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Revealed: No prosecutable fraud cases against pharmacy contractors since 2021

A C+D investigation has revealed that no fraud reports lodged against community pharmacy contractors have been converted into prosecutions by the NHS fraud office in over two years.

The NHS Counter Fraud Authority (NHSCFA) told C+D last week (July 20) that it has not found any prosecutable cases among community pharmacy contractors in the last two-and-a-half years.

Responding to a freedom of information (FOI) request submitted by C+D, the NHSCFA said that it had received 317 reports of potential fraud undertaken by community pharmacy contractors between January 1 2021 and June 30 this year.

Read more: Government to target pharmacy contractor fraud under new strategy

Of those, just 51 (16%) had been converted into cases – 32 of which remained open – it said.

None of the closed cases had led to prosecutions, it revealed.


Since no fraud allegations have led to prosecutions, let alone successful prosecutions, no community pharmacy contractor fraud was detected in that period. 

It comes as the Department of Health and Social Care (DH) last month released its latest counter-fraud strategy document, which set out that pharmacy contractor fraud had been chosen as a priority area for 2023-2026. 

And the NHSCFA’s strategic assessment for 2022 – published in July last year - claimed that £122 million was "vulnerable" to pharmacy contractors.


Types of fraud allegations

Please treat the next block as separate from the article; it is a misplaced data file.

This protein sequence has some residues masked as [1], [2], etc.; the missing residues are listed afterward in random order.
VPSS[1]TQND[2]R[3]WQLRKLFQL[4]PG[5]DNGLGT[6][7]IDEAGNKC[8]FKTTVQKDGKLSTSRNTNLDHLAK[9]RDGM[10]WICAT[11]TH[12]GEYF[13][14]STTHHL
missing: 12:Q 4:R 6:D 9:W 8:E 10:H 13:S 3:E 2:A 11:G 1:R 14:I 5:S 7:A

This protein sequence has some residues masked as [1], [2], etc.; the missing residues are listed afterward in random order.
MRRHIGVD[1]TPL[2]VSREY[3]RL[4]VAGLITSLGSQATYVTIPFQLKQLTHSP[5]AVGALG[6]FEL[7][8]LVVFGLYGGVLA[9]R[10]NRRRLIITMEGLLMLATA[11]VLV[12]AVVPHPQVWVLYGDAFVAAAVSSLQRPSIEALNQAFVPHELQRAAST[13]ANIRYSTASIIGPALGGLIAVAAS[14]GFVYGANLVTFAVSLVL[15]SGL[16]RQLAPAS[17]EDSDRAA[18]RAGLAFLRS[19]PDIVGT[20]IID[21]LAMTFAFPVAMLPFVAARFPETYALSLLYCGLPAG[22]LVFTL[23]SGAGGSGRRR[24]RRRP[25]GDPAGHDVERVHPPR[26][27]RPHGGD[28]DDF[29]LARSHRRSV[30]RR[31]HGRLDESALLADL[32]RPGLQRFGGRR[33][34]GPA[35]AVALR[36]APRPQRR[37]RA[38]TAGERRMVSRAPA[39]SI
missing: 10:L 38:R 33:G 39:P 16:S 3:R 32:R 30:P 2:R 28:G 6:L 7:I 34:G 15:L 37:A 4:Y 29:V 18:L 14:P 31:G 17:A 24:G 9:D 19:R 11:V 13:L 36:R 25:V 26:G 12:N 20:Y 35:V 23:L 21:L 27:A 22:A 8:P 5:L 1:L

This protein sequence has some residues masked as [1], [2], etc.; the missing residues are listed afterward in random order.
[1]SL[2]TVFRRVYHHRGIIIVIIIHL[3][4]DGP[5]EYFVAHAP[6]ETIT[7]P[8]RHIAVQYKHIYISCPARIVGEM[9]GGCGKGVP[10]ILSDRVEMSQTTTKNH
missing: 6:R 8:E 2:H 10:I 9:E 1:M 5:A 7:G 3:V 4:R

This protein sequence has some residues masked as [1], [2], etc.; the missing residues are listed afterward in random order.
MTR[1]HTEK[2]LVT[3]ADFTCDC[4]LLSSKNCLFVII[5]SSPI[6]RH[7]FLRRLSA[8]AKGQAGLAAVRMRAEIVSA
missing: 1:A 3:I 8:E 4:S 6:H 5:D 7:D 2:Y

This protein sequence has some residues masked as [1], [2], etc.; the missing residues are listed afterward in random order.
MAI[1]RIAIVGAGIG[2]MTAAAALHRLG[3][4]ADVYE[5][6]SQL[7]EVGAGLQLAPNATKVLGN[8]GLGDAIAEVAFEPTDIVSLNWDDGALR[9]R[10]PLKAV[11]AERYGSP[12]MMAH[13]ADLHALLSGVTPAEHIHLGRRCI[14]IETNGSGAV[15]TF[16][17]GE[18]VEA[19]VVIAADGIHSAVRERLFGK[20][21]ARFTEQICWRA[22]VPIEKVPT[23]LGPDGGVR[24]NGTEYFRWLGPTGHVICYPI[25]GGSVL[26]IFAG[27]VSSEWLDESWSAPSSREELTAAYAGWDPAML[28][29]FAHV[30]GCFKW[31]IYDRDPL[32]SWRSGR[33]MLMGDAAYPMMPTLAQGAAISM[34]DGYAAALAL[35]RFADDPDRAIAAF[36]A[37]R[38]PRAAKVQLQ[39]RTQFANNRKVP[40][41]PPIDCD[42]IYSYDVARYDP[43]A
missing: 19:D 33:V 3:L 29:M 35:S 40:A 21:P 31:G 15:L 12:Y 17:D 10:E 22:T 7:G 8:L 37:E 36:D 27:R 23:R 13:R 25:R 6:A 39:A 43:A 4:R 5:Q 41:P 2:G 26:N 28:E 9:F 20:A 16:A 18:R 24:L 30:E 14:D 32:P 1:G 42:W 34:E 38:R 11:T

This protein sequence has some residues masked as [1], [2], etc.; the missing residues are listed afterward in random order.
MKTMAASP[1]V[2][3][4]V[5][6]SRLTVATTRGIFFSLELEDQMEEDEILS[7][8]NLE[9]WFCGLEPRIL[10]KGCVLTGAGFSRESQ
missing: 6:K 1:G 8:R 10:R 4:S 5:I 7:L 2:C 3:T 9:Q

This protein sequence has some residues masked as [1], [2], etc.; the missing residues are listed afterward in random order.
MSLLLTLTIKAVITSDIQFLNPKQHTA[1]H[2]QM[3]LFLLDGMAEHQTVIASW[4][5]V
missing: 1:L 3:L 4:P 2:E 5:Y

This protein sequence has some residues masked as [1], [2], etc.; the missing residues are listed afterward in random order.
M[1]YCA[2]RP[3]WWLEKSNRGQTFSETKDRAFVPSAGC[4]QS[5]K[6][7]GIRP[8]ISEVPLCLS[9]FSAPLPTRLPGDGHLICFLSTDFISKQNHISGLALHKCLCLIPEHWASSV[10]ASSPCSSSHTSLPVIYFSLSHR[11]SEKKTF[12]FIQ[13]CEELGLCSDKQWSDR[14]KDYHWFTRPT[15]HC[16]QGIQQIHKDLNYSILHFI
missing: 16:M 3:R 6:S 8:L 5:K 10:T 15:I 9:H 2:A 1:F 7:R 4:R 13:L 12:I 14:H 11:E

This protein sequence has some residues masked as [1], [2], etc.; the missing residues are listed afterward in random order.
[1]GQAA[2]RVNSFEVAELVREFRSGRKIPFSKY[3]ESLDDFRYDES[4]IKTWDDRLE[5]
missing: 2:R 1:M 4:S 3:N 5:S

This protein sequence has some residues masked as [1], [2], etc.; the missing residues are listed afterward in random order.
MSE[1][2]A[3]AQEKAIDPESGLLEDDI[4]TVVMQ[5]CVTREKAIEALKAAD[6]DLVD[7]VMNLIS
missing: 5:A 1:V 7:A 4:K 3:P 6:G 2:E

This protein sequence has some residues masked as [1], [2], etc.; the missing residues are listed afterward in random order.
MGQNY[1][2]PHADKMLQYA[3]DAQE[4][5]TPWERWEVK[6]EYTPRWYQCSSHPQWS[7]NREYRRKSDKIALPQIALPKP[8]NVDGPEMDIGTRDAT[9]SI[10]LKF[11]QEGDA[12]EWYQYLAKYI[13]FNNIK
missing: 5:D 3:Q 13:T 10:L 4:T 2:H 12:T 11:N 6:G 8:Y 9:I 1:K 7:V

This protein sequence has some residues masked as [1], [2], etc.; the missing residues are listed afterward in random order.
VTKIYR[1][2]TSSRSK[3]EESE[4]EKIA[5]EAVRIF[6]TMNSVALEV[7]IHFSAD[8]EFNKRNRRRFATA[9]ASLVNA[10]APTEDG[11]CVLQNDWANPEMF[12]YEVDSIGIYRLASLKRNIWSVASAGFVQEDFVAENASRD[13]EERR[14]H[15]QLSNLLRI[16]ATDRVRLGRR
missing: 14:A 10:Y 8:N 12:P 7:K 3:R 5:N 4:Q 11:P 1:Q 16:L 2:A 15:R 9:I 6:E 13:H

The NHSCFA also divulged the nature of the 317 fraud reports that it received against community pharmacy contractors.

It told C+D that:

  • 147 regarded ‘dispensing irregularities’
  • 30 regarded false claims for patient services (such as medicines use reviews)
  • 24 regarded false claims for allowances and expenses
  • 19 regarded false claims submitted for patient exemption
  • 14 regarded dispensing reissued medication
  • 13 regarded false claims for fees incurred for items such as specials or out-of-pocket expenses
  • Four regarded ‘ghost patients’
  • Two regarded dispensing medication at one pharmacy but submitting the claim for payment at another pharmacy
  • Two regarded NHS medicine being sold abroad at profit or non-NHS medication sourced from abroad at lower cost
  • One regarded dispensing counterfeit medication
  • The remaining 61 reports did not fall into any of the above categories



Pharmacy fraudsters?

The NHSCFA’s approach to community pharmacy contractor fraud has previously come under scrutiny.

For several years, lawyer David Reissner has written critically about the fraud authority. Most recently, he wrote last month about its estimates of £122m pharmacy contractor fraud in 2022, saying that “the NHSCFA is just plucking a figure from the air to justify its existence”. 

Read more: Legal view: Can the NHSCFA deliver the government's counter-fraud strategy?

Mr Reissner questioned whether the NHSCFA was providing value for money and whether data on “the number of prosecutions in a criminal court and the outcomes of prosecutions” would back up its claims. As C+D’s FOI shows, the number for over two years is nil.

In September 2019, Mr Reissner provided an analysis of why he believed the NHSCFA’s then-figure of £111m pharmacy contractor fraud was “bogus” and the previous year, he wrote that he was “suspicious” of the data being used to estimate pharmacy contractor fraud.

Read more: Pharmacist jailed for claiming £76k for ‘tampered’ prescriptions

A C+D investigation previously revealed in November 2018 that despite NHSCFA claims of widespread fraud in community pharmacy, scant evidence of recent fraud could be produced to support its estimates.

The most recent pharmacy contractor fraud case covered by C+D was in October 2019, when the co-director of five pharmacies in South Wales was jailed for 16 months after deliberately overcharging the NHS £76,000 for 1,500 “tampered” prescriptions.

According to its latest annual report, published earlier this month (July 13), the NHSCFA receives over £14m in parliamentary funding, £10m of which is spent on staff costs.

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